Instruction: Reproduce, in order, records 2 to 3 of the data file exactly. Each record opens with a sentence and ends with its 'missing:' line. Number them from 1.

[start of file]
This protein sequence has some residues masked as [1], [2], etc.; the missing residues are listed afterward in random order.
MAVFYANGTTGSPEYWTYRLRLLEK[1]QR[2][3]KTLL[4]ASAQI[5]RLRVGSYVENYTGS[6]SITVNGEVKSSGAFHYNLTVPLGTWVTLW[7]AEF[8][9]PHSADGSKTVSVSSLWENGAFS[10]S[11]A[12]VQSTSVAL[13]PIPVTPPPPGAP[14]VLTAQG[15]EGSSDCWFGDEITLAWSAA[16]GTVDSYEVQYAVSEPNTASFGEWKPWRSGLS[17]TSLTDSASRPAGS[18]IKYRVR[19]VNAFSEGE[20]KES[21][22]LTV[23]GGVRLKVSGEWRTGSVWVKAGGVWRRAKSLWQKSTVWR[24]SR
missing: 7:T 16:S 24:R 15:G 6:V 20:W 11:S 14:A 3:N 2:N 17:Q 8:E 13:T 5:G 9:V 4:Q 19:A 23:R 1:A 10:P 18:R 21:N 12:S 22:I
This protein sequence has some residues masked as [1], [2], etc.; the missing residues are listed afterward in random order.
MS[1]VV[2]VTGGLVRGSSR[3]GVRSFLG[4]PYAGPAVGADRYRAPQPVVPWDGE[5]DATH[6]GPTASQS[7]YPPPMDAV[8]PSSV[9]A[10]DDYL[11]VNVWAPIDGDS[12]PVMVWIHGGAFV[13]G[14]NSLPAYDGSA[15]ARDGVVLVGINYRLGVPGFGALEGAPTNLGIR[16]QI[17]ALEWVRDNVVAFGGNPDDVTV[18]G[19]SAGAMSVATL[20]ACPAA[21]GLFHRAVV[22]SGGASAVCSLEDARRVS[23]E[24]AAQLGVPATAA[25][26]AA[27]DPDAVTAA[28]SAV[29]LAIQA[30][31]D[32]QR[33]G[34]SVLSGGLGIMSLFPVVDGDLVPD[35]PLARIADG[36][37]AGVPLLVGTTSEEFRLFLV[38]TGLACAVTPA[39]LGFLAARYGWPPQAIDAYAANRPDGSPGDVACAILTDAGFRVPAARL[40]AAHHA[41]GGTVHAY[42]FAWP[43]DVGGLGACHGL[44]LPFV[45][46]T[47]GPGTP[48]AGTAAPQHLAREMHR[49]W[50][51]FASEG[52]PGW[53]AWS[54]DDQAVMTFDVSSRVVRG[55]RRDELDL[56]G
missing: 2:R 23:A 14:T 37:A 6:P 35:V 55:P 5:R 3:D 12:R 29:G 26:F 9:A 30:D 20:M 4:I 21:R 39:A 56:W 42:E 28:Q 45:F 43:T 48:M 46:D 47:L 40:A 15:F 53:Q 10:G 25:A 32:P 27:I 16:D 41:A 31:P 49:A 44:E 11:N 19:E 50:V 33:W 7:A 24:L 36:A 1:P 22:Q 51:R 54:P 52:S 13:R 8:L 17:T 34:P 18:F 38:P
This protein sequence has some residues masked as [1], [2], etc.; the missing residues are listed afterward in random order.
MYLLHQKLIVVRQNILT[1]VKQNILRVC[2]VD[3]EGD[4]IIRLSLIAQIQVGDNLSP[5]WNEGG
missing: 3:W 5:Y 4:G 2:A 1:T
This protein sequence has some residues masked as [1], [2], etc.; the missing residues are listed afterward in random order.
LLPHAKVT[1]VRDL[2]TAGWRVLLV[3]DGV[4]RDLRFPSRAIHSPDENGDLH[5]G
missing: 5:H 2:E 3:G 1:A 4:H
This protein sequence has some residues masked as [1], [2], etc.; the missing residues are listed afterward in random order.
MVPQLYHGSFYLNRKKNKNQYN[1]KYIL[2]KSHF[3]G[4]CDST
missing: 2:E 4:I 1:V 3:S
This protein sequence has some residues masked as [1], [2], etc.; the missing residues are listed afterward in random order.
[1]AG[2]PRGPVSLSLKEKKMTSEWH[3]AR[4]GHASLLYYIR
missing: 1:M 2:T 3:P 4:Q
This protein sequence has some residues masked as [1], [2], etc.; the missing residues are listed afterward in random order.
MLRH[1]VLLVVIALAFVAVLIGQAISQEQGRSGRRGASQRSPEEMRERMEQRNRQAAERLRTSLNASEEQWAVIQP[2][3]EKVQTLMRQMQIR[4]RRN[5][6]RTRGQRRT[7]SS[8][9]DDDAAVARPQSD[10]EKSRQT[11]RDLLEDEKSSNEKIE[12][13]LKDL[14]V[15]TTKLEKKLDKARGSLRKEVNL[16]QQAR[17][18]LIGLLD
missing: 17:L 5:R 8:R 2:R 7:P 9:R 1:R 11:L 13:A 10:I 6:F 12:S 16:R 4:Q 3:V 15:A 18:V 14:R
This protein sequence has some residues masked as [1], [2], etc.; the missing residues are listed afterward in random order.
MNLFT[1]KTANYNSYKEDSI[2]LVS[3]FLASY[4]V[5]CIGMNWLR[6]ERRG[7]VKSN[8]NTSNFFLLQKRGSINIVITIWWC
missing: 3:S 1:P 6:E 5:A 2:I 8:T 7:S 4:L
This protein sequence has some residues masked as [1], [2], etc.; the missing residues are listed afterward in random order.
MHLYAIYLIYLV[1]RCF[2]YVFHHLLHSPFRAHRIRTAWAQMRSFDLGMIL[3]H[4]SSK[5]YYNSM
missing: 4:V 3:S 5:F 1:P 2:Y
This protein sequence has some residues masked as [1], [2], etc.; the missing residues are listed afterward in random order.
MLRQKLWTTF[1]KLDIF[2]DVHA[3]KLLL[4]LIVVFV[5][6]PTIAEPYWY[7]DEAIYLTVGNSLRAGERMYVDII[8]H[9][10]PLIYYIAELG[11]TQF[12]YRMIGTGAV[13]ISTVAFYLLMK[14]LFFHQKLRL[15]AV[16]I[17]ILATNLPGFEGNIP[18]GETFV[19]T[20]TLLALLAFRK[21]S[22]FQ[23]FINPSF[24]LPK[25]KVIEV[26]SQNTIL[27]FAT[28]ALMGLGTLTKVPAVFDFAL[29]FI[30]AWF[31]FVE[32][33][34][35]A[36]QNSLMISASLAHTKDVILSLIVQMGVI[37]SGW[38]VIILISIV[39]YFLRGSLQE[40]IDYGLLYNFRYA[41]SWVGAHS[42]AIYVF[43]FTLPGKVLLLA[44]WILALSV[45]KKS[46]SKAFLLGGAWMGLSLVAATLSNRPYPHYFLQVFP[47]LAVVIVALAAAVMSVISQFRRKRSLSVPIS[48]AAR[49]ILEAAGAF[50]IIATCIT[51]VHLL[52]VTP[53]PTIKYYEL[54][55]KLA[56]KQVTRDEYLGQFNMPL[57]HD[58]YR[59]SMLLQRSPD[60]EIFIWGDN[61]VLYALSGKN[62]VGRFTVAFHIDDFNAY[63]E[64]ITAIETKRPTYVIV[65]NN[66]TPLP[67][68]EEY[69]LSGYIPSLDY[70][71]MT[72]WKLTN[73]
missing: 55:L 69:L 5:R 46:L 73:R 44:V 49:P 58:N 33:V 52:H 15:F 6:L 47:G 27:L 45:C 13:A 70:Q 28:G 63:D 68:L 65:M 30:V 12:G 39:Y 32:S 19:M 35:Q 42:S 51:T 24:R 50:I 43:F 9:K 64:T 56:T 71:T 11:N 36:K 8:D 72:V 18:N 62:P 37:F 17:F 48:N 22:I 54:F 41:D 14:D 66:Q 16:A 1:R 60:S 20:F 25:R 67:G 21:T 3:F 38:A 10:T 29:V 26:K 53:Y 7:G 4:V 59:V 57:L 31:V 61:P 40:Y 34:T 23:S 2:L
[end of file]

This protein sequence has some residues masked as [1], [2], etc.; the missing residues are listed afterward in random order.
MS[1]VV[2]VTGGLVRGSSR[3]GVRSFLG[4]PYAGPAVGADRYRAPQPVVPWDGE[5]DATH[6]GPTASQS[7]YPPPMDAV[8]PSSV[9]A[10]DDYL[11]VNVWAPIDGDS[12]PVMVWIHGGAFV[13]G[14]NSLPAYDGSA[15]ARDGVVLVGINYRLGVPGFGALEGAPTNLGIR[16]QI[17]ALEWVRDNVVAFGGNPDDVTV[18]G[19]SAGAMSVATL[20]ACPAA[21]GLFHRAVV[22]SGGASAVCSLEDARRVS[23]E[24]AAQLGVPATAA[25][26]AA[27]DPDAVTAA[28]SAV[29]LAIQA[30][31]D[32]QR[33]G[34]SVLSGGLGIMSLFPVVDGDLVPD[35]PLARIADG[36][37]AGVPLLVGTTSEEFRLFLV[38]TGLACAVTPA[39]LGFLAARYGWPPQAIDAYAANRPDGSPGDVACAILTDAGFRVPAARL[40]AAHHA[41]GGTVHAY[42]FAWP[43]DVGGLGACHGL[44]LPFV[45][46]T[47]GPGTP[48]AGTAAPQHLAREMHR[49]W[50][51]FASEG[52]PGW[53]AWS[54]DDQAVMTFDVSSRVVRG[55]RRDELDL[56]G
missing: 2:R 23:A 14:T 37:A 6:P 35:V 55:P 5:R 3:D 12:R 29:G 26:F 9:A 30:D 20:M 4:I 21:R 39:A 56:W 42:E 28:Q 45:F 43:T 48:M 46:D 47:L 40:A 15:F 53:Q 10:G 25:A 32:P 27:I 16:D 41:A 31:P 49:A 44:E 11:N 19:E 50:V 33:W 7:A 24:L 36:A 1:P 22:Q 51:R 54:P 52:S 13:R 8:L 17:T 34:P 18:F 38:P
This protein sequence has some residues masked as [1], [2], etc.; the missing residues are listed afterward in random order.
MYLLHQKLIVVRQNILT[1]VKQNILRVC[2]VD[3]EGD[4]IIRLSLIAQIQVGDNLSP[5]WNEGG
missing: 3:W 5:Y 4:G 2:A 1:T